Thursday, April 24, 2014

Cassandra by Weil c1935

 The Cassandra perfume first came out in 1935 in France,  and it was introduced into the USA in 1936. The perfume was created by Jacqueline Fraysse and took two years to perfect. It was available as parfum, cologne and toilet water.





Fragrance Composition:



So what does it smell like? It is classified as a floral oriental fragrance for women.
  • Top notes: aldehydes, bergamot, lemon, geranium
  • Middle notes: lavender, hazelnut, jasmine, rose, galbanum, patchouli, myrrh, honey
  • Base notes: amber, resin, sandalwood, civet, benzoin, vanilla, oakmoss, styrax, musk

My dear friend Tina generously sent me a sample of the Cassandra parfum from the Baccarat flacon, the perfume starts out sharp, pungent, chypre, some vibrant bergamot, geranium or lemon blended with aldehydes comes along, then made spicy with herbs layered over lots of oakmoss, galbanum and styrax , then comes some heady and powdery ambergris mixed with sandalwood, myrrh and frankincense, the sweetness of benzoin or vanilla, indolic jasmine, then roses dripping with honey and the animalic civet and musk form a wonderful well rounded base. The smoky dry down is completely intoxicating and made heavy by the unabashed use of the ambergris and woods like patchouli and sandalwood.

I would want to drench myself in this holy composition and lounge for hours on a divan in the Seraglio eating loukhoum and other Turkish delights whilst waiting for my Sultan to pick me as his favorite for the evening.

Bottles:


The deluxe bottle is the Baccarat column flacon, designed by Paul H. Ganz.  This bottle was made until 1954.



Prices given below date from the 1940s advertisements, the prices stayed consistent throughout the decade.

The parfum was available in five sizes:

1 dram...$3.50
1/5 oz....$5.50
1/2 oz...$12.50
1 oz...$22.50
1 3/4 oz....$37.50


Cassandra was presented in a cologne form starting in 1944 and the scent was described as "deeply sweet, evasive, foreboding." The cologne was a 4 oz size...$4.50.

In 1953, Cassandra was in toilet water form ranging from 2 oz to 14 oz.




A 1936 ad reads
"WEIL'S CASSANDRA: This thrilling new perfume is bottled in a sheer crystal Ionic column and comes in a Grecian box. It's a fresh spicy floral bouquet. It is heavy enough to be chic for dressy occasions and yet light enough to seem fresh and springlike."

Drug and Cosmetic Industry - Volume 38, 1936:
"PARFUMS WEIL announces a new perfume with an unusual name, in a bottle of classic simplicity. They call it "Cassandra," and the bottle is a slender Ionic column of hand-cut crystal with gold lettering. The perfume is a floral bouquet."

Drug and Cosmetic Industry, 1936:
"such presentations as Chanel's "Cuir de Russie" (Russian Leather), a modern and typical sports odor adapted for outdoor use; "Cassandra," a floral bouquet presented by Parfums Weil, presented in a slender Ionic column of hand-cut crystal with gold lettering."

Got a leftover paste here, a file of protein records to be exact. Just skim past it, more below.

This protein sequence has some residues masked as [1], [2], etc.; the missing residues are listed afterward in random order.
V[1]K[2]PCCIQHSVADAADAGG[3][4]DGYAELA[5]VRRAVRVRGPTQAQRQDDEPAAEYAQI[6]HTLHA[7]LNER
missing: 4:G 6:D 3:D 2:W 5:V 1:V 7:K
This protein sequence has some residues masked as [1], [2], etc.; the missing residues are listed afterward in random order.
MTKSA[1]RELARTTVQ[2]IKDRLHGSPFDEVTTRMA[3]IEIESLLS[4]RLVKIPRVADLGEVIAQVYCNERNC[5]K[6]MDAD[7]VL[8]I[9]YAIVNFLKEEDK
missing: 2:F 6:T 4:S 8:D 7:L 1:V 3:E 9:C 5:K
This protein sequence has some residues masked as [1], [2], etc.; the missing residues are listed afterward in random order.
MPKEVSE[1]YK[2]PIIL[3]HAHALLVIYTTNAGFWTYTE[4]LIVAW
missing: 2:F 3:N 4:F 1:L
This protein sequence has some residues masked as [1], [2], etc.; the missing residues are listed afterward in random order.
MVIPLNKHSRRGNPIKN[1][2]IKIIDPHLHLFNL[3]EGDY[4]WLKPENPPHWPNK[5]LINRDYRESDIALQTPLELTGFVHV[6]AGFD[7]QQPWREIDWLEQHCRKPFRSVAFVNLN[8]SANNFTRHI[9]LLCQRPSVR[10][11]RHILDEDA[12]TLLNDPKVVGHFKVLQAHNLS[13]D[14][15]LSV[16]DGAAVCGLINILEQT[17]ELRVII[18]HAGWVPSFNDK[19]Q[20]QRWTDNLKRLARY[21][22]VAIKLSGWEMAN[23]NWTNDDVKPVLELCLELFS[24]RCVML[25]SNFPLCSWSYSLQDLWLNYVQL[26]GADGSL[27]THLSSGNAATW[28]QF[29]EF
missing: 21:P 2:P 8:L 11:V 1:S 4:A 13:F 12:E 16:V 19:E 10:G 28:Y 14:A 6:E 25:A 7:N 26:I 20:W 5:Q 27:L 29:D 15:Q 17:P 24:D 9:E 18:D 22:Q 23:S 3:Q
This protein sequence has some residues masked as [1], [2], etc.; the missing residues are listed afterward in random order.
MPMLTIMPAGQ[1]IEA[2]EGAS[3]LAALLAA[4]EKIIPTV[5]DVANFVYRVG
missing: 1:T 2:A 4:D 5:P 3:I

Stage, 1936:
"There's something pretty exhilarating about the new fizzing cologne of Parfums Weil called Carbo-nique. It comes in three odors: Cassandra, Bamboo, and Zibeline, and the seltzer-bottle container is returnable for credit on a new one."


Chemist and Druggist, 1936:
"Parfums Weil of Paris. ... Ltd., 27 Old Bond Street, London, W.i. The series of perfumes issued by this firm includes Cassandra, which is a. new variety, as well as their other perfumes, Zibeline, Bambou , Chinchilla, Hermine and Une Fleur."


The Delineator, 1936:
"Cassandra perfume (an ounce), $19.75 — for the benefit of both."


Stage, Volume 14, 1936:
"The new Cassandra lipstick, patterned after the original Weil perfume, also looks like a Greek column; this one's in gilt and white enamel."



Country Life, 1938:
"..All this and more can he said of the perfumes of Weil of Paris, among whose distinguished odours are Zibeline, Cassandra, Chinchilla, and Noir, which have won for themselves an enviable position in France and America. They can be recommended with every confidence."


1943 ad reads:
“Out of this world perfumes by Weil” Few others can match the individuality and distinction of perfumes by Weil. “Cobra”, the newest that Vogue calls “a safe gift because it is such a favorite.”. Cassandra, exquisitely feminine with haunting overtones. Zibeline whose frosty fragrances makes one think of luxury furs like Silver Fox and Platinum Mink.”


A 1947 ad reads
"Cassandra Perfume: A breath of Paris brought to her by the House of Weil presenting an incomparable fragrance she ll never forget."


Harper's Bazaar, 1949:
"Weil's "Cassandra," a light, gay bouquet with overtones of jasmine, in a classic crystal column."


The New Yorker, 1953:
"Now we take up our old friends among the post-debs. Weil's Zibeline and Cassandra are being bottled in France these days; both perfumes are $18 an ounce, and the toilet waters are from $3.60 (two ounces) to $18 (fourteen ounces)."


Fate of the Fragrance:


Discontinued, date unknown.

Cassandra was still sold until around 1969, the last newspaper ad I saw for it was in 1967.





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